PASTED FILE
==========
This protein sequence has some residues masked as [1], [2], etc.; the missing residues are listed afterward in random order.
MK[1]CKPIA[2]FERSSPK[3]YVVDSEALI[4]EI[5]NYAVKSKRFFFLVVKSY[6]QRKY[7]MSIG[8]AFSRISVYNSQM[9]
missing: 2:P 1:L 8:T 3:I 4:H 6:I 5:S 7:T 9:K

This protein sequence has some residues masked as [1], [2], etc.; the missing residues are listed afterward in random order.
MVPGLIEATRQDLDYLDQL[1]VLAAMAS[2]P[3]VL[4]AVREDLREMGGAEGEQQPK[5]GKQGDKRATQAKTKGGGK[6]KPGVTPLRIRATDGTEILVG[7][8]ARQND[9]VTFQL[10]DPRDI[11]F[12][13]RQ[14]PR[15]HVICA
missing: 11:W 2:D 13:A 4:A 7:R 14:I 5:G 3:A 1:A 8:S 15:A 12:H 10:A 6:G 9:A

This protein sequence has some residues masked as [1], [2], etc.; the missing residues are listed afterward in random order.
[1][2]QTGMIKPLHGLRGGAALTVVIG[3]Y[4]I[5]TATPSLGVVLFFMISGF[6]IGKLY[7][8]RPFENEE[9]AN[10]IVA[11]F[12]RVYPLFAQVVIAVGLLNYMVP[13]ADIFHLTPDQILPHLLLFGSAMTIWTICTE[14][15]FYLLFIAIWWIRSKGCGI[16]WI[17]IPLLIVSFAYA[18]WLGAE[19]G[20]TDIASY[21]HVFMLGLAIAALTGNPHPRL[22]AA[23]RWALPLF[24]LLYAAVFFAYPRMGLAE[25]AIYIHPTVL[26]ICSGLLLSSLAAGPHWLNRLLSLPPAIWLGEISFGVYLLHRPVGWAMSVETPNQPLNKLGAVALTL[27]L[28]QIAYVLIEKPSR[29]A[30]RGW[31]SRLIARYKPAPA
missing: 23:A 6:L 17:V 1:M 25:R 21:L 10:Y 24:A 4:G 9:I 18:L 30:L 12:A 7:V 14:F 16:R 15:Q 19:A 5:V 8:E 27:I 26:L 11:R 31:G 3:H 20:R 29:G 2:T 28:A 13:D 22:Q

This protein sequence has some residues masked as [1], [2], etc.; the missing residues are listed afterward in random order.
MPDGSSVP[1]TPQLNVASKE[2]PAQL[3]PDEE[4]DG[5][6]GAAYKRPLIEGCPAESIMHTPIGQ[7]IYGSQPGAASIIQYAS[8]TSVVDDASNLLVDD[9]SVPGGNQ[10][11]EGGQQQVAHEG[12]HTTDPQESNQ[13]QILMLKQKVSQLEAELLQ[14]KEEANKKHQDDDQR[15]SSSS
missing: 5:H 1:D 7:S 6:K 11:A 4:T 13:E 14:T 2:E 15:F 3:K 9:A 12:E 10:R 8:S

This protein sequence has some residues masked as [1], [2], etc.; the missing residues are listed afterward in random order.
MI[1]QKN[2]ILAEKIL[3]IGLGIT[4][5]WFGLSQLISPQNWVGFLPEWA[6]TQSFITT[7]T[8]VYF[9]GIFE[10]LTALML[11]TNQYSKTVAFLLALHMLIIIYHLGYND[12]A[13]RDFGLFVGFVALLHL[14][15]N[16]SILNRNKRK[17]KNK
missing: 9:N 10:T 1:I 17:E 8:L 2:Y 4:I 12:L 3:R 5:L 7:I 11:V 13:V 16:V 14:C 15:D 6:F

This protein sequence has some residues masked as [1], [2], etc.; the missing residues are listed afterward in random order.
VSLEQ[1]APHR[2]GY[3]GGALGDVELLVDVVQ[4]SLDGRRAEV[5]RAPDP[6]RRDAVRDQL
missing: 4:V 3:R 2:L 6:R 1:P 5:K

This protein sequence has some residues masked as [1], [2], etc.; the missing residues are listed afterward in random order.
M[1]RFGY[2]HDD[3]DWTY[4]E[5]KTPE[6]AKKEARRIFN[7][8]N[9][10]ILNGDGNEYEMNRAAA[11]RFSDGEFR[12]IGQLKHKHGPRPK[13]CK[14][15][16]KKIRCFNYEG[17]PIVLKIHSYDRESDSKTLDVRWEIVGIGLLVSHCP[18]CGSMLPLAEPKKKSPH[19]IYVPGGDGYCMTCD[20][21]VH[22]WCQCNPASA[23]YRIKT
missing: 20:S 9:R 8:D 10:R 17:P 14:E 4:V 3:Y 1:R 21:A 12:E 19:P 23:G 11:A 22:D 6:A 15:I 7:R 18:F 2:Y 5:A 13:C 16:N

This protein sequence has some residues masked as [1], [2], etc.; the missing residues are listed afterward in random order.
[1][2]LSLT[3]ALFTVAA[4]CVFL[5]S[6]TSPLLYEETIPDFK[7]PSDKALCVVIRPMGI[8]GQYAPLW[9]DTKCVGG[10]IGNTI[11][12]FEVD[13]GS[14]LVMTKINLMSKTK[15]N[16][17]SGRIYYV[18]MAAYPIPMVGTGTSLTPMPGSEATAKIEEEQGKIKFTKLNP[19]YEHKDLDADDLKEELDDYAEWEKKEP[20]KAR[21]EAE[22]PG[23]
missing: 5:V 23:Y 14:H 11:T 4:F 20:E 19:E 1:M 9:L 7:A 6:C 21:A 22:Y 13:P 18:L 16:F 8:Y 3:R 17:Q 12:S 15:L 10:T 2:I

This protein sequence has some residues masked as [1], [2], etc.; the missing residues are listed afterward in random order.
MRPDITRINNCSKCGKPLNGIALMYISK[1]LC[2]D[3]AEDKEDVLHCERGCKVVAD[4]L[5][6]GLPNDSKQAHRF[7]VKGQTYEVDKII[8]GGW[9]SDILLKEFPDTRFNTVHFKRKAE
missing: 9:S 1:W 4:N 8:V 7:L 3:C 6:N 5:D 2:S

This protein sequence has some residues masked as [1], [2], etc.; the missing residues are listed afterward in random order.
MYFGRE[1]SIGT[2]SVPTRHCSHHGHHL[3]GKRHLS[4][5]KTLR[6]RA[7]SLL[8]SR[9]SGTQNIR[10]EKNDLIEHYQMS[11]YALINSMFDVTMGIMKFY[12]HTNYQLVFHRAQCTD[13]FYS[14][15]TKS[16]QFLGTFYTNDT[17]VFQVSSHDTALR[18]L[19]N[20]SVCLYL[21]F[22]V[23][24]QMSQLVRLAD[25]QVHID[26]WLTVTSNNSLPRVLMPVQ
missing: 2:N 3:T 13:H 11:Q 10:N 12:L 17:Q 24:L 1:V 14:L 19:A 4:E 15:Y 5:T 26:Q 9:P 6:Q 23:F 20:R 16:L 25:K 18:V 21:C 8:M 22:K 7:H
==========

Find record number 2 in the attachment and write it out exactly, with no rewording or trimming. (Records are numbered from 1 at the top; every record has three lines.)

This protein sequence has some residues masked as [1], [2], etc.; the missing residues are listed afterward in random order.
MVPGLIEATRQDLDYLDQL[1]VLAAMAS[2]P[3]VL[4]AVREDLREMGGAEGEQQPK[5]GKQGDKRATQAKTKGGGK[6]KPGVTPLRIRATDGTEILVG[7][8]ARQND[9]VTFQL[10]DPRDI[11]F[12][13]RQ[14]PR[15]HVICA
missing: 11:W 2:D 13:A 4:A 7:R 14:I 5:G 3:A 1:A 8:S 15:A 12:H 10:A 6:G 9:A